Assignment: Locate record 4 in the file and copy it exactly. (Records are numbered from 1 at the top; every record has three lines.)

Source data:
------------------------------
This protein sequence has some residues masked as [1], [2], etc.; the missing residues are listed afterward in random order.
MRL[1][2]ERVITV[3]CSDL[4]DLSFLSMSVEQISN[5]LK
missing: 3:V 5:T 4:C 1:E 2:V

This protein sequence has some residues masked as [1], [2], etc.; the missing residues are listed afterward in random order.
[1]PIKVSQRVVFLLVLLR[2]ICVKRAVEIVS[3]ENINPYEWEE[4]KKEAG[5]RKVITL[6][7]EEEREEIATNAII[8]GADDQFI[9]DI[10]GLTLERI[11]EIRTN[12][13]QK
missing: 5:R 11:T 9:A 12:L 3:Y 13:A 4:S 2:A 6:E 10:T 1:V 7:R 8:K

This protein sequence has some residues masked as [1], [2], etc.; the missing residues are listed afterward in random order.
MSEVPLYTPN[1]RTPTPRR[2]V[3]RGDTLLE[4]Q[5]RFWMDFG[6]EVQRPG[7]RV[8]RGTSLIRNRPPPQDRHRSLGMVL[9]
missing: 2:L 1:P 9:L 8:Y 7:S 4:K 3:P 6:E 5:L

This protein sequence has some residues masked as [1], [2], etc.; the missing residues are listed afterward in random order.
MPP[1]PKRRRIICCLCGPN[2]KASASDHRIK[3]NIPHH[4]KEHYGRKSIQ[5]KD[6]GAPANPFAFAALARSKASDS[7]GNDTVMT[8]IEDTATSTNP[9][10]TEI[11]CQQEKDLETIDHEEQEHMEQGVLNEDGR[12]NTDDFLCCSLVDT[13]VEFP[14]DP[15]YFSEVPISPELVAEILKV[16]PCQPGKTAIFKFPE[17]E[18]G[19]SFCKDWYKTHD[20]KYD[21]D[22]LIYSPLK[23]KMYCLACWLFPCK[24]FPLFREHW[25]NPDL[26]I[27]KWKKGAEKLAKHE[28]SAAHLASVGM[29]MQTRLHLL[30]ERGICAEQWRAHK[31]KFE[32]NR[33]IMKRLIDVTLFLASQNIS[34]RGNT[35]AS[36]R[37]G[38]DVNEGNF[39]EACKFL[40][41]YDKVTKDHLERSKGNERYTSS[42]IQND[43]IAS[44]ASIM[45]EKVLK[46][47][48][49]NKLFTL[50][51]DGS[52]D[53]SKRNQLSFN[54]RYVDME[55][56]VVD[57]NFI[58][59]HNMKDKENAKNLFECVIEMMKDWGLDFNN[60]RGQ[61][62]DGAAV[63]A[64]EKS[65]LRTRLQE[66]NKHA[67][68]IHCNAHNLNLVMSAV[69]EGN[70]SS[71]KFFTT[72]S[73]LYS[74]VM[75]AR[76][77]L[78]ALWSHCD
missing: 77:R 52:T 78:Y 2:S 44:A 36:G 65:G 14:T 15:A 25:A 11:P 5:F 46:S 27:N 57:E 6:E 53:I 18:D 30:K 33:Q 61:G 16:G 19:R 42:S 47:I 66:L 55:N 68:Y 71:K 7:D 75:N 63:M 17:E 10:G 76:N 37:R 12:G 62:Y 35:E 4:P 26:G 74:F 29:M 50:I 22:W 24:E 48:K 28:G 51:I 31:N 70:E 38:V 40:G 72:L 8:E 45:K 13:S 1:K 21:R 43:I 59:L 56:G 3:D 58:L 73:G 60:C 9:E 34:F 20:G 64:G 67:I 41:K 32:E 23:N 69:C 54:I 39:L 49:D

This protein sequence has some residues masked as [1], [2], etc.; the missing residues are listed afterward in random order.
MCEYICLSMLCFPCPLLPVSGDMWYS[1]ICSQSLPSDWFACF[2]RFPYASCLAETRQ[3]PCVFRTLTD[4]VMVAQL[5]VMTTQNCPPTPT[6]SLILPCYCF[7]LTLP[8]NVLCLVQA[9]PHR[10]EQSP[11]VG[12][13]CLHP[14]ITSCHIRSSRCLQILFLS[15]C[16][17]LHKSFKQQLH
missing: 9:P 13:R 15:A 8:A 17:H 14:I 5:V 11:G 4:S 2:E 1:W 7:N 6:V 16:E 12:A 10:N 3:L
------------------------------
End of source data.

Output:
This protein sequence has some residues masked as [1], [2], etc.; the missing residues are listed afterward in random order.
MPP[1]PKRRRIICCLCGPN[2]KASASDHRIK[3]NIPHH[4]KEHYGRKSIQ[5]KD[6]GAPANPFAFAALARSKASDS[7]GNDTVMT[8]IEDTATSTNP[9][10]TEI[11]CQQEKDLETIDHEEQEHMEQGVLNEDGR[12]NTDDFLCCSLVDT[13]VEFP[14]DP[15]YFSEVPISPELVAEILKV[16]PCQPGKTAIFKFPE[17]E[18]G[19]SFCKDWYKTHD[20]KYD[21]D[22]LIYSPLK[23]KMYCLACWLFPCK[24]FPLFREHW[25]NPDL[26]I[27]KWKKGAEKLAKHE[28]SAAHLASVGM[29]MQTRLHLL[30]ERGICAEQWRAHK[31]KFE[32]NR[33]IMKRLIDVTLFLASQNIS[34]RGNT[35]AS[36]R[37]G[38]DVNEGNF[39]EACKFL[40][41]YDKVTKDHLERSKGNERYTSS[42]IQND[43]IAS[44]ASIM[45]EKVLK[46][47][48][49]NKLFTL[50][51]DGS[52]D[53]SKRNQLSFN[54]RYVDME[55][56]VVD[57]NFI[58][59]HNMKDKENAKNLFECVIEMMKDWGLDFNN[60]RGQ[61][62]DGAAV[63]A[64]EKS[65]LRTRLQE[66]NKHA[67][68]IHCNAHNLNLVMSAV[69]EGN[70]SS[71]KFFTT[72]S[73]LYS[74]VM[75]AR[76][77]L[78]ALWSHCD
missing: 77:R 52:T 78:Y 2:S 44:A 36:G 65:G 14:T 15:A 25:A 11:P 5:F 46:S 27:N 57:E 6:E 53:I 18:D 30:K 33:Q 61:G 16:G 19:R 42:S 47:I 66:L 55:N 68:Y 71:K 7:D 75:N 63:M 17:E 10:G 76:N 37:R 12:G 62:Y 35:E 4:P 26:G 74:F 29:M 50:I 22:W 24:E 48:K 28:G 51:I 31:N 70:E 38:V 40:G 72:L 8:E 45:K 13:S 1:K 21:R 43:I 59:L 56:G 3:D 58:L 73:G 60:C 9:E 34:F 20:G 64:G 67:I 41:K 32:E 23:N 69:C 54:I 39:L 49:D